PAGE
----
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Ghost Dog

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Gender: Do not display
Hometown: Canary Islands Archipelago
Home country: Spain
Member since: Wed Apr 19, 2006, 01:59 PM
Number of posts: 15,463

About Me

Brit gone native. Cooperative member. Ecology. Cartography. Programming. Music production.

Journal Archives

Austria election: Far-right contender and rival to hold rallies

Source: BBC

Austria's far-right Freedom Party presidential candidate Norbert Hofer and his rival, Green-backed Alexander Van der Bellen, are to hold final rallies ahead of a run-off vote.

Mr Hofer, 45, won last month's first round, but failed to avoid the run-off. If he wins on Sunday, Mr Hofer could become the EU's first far-right head of state, although Austria's president plays a largely ceremonial role... In the first round of voting, Mr Hofer secured 35% of the votes, while Mr Van der Bellen, polled 21%.

For the first time since World War Two, the candidates from Austria's two main parties - the Social Democrats and the People's Party - did not make it to the run-off. Both parties have governed Austria for decades - either alone or in coalition.

This is a big shake-up in Austrian politics, as the country has had a president from the centre-left or centre-right since 1945...

Read more: http://www.bbc.com/news/world-europe-36339063

Let me tell you. I know a lot about flying. I'm probably the greatest guy

alive with his own nice big (wink wink) plane with my name in big letters down the side.A lot of my friends have enjoyed rides on my plane.

This is a tragedy, at least for the non-Muslims, and if I can do anything about it once I am President, I will. But let me tell you, I think, and I know that my thinking is some of the best in the world, I think Muslims shouldn't be allowed to fly in planes at all. And I would ban carpets too. I will be a great, the greatest American President while running a great business empire at the same time and I will fix this, If I can, I will.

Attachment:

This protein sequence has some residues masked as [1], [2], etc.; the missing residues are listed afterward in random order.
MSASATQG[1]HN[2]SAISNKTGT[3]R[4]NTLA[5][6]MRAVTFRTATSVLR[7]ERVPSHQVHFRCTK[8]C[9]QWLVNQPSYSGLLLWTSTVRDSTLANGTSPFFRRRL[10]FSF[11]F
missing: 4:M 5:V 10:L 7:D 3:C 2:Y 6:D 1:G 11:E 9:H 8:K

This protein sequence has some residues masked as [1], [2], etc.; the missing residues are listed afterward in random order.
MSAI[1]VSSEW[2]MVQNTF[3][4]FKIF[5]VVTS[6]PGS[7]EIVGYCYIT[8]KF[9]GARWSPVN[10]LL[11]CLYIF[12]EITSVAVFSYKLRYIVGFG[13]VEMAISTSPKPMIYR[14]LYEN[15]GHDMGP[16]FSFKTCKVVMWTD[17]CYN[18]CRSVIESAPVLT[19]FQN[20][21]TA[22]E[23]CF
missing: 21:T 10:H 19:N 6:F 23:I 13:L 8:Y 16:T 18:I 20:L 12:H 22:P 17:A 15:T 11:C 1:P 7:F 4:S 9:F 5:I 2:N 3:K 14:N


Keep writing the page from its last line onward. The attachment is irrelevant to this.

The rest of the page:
(With my apologies to the bereaved and others shocked, grieving).

Clapper: Campaigns are being hacked

The United States sees evidence that hackers, possibly working for foreign governments, are snooping on the presidential candidates, the nation’s intelligence chief said on Wednesday. Government officials are working with the campaigns to tighten security as the race for the White House intensifies.

The activity follows a pattern set in the last two presidential elections. Hacking was rampant in 2008, according to US intelligence officials, and both Barack Obama and Mitt Romney were targets of Chinese cyber-attacks four years later. Despite that history, cyber experts say neither Donald Trump’s nor Hillary Clinton’s campaign networks are secure enough to eliminate the risk.

“We’ve already had some indications” of hacking, James Clapper, the director of national intelligence, said Wednesday at a cybersecurity event at the Bipartisan Policy Center in Washington. He said the FBI and the Department of Homeland Security were helping educate the campaigns...

... Brian P Hale, Clapper’s director of public affairs, later attempted to clarify the remarks, saying: “We’re aware that campaigns and related organizations and individuals are targeted by actors with a variety of motivations – from philosophical differences to espionage – and capabilities – from defacements to intrusions. We defer to FBI for specific incidents.” ...